Wall Street Journal
http://online.wsj.com/article/SB12517680350387462 7.html
Aug 31 2009

Armenia and Turkey agreed on final talks to establish diplomatic
ties, overcoming a seemingly intractable rift marked by massacres of
Armenians under Ottoman rule.

The neighboring countries will be setting up and developing relations
for the first time, Turkish Foreign Ministry spokesman Burak Ozugergin
said. It is unclear if the talks will touch on the dispute over the
World War I-era killings. That issue is a major stumbling block to
Turkey's aspirations to join the European Union and has strained ties
with the United States.

Historians estimate that, in the last days of the Ottoman Empire,
as many as 1.5 million Armenians were killed by Ottoman Turks in what
is widely regarded as the first genocide of the 20th Century. Turkey
rejects claims that the World War I killings, a defining element
of Armenian national identity, amounted to genocide, and says many
people were killed on both sides of the conflict. It says Turks also
suffered losses in the hands of Armenian gangs.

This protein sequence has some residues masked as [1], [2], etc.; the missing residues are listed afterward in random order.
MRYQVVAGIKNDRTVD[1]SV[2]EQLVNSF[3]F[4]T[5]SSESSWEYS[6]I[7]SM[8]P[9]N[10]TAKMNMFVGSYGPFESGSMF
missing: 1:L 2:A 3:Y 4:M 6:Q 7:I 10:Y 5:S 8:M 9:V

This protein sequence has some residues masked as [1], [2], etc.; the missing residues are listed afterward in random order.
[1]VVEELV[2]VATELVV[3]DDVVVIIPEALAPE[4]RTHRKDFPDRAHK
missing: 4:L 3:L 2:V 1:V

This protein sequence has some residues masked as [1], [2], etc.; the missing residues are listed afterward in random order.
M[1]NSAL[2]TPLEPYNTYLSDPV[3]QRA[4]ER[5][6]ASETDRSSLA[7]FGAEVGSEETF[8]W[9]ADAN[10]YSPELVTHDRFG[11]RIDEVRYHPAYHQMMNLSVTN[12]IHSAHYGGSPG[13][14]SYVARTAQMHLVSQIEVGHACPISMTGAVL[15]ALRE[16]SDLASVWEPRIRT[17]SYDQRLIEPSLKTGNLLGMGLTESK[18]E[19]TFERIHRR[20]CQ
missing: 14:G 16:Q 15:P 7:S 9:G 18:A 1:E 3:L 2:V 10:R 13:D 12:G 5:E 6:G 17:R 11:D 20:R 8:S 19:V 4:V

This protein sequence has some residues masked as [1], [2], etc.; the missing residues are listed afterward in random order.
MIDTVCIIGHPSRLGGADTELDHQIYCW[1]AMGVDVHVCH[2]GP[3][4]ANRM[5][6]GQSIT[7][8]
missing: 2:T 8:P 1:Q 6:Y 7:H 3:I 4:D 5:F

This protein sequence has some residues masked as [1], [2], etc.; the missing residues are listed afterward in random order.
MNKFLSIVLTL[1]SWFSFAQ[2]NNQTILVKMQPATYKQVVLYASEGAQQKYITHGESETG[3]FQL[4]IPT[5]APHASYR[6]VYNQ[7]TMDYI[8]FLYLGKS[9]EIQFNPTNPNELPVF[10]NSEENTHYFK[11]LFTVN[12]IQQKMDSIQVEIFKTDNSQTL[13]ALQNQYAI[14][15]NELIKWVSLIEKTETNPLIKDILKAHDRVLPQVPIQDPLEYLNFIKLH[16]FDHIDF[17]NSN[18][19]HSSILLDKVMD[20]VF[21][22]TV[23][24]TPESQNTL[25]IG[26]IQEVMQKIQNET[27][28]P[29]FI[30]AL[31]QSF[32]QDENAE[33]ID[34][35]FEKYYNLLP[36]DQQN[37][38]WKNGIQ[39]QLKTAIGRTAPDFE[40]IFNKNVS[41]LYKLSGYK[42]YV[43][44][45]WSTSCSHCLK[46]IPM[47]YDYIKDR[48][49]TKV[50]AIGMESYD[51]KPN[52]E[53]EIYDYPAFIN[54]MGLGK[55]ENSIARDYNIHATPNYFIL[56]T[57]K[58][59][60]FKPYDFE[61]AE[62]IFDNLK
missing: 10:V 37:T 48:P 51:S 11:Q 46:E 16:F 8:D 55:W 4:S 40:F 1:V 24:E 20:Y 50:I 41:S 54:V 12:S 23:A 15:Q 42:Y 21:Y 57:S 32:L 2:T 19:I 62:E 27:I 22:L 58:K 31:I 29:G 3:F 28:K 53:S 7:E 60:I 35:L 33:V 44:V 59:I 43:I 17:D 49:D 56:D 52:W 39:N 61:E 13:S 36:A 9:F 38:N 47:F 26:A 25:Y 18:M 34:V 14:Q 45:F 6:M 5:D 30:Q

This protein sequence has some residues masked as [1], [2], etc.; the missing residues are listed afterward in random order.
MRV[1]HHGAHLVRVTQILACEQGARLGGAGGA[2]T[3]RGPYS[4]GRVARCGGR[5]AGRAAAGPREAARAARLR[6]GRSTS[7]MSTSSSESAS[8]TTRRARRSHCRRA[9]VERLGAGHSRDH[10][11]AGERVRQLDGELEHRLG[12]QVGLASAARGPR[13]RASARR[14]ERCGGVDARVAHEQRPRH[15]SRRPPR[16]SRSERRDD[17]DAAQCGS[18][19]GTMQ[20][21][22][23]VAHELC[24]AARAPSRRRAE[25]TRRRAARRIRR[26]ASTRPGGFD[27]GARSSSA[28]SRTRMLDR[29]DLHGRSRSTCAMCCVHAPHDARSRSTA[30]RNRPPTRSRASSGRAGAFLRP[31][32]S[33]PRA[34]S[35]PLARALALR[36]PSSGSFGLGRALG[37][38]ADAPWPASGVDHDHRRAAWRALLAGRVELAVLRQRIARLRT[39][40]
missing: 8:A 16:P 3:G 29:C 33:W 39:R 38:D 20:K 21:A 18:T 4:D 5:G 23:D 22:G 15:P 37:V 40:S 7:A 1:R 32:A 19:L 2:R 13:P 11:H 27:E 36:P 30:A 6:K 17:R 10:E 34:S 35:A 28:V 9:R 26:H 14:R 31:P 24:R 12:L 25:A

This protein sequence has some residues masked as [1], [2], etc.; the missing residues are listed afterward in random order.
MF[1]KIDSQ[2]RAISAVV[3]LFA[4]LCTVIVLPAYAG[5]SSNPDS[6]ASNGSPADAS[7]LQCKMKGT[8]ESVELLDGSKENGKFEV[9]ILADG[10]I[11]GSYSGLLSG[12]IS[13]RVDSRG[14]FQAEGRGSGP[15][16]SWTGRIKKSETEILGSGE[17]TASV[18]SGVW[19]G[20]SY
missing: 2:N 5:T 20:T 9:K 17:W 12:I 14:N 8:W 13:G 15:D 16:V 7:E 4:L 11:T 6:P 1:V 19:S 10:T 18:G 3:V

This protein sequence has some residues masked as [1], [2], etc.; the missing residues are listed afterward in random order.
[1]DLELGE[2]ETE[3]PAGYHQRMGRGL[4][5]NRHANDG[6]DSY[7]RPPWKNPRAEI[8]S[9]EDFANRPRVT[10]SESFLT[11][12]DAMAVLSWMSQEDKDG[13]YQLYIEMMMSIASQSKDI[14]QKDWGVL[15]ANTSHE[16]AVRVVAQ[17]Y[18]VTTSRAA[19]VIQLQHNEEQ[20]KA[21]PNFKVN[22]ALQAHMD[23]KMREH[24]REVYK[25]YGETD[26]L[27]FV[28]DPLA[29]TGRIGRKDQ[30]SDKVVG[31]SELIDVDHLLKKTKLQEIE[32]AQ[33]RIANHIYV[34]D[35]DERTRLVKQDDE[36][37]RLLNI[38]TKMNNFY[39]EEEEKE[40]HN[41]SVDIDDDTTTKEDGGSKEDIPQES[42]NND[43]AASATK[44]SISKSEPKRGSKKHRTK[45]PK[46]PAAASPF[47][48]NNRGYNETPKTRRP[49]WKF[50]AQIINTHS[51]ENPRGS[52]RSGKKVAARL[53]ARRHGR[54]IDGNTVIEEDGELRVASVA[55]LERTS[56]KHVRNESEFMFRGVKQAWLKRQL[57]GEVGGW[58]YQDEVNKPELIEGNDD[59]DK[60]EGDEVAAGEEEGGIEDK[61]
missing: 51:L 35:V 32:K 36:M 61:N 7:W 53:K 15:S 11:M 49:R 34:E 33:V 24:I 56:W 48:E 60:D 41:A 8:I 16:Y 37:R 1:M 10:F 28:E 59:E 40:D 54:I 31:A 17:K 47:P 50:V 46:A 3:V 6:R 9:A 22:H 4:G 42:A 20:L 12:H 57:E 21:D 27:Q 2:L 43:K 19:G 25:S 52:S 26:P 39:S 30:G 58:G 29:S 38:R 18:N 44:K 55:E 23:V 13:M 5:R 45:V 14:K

Both sides said they will hold domestic consultations before
signing two protocols on the establishment of diplomatic relations
and development of bilateral relations. According to copies of the
protocols seen by Reuters, the border -- closed by Turkey in 1993 --
will reopen within two months of enforcing the protocol on development
of relations.

The plan to normalize ties was announced in April, but Monday's
statement marked the first real progress.

Turkey and Armenia also disagree about Armenian forces' control
of the Arzerbaijani region of Nagorno-Karabakh. Turkey is a close
ally of Azerbaijan and back Baku's claims to the region, which has
a high number of ethnic Armenian residents but is located within
Azerbaijan's borders.

Turkey was one of the first countries to recognize Armenia's
independence in 1991, but the two countries never established
diplomatic relations and their joint border has been closed since
1993. Ties began to improve after a so-called soccer diplomacy campaign
last year, when Turkish President Abdullah Gul attended a World Cup
qualifier in Armenia. Armenia's President Serge Sarkisian has said
he wants progress on reopening their shared border before he will
attend a World Cup qualifying match in Turkey on Oct. 14.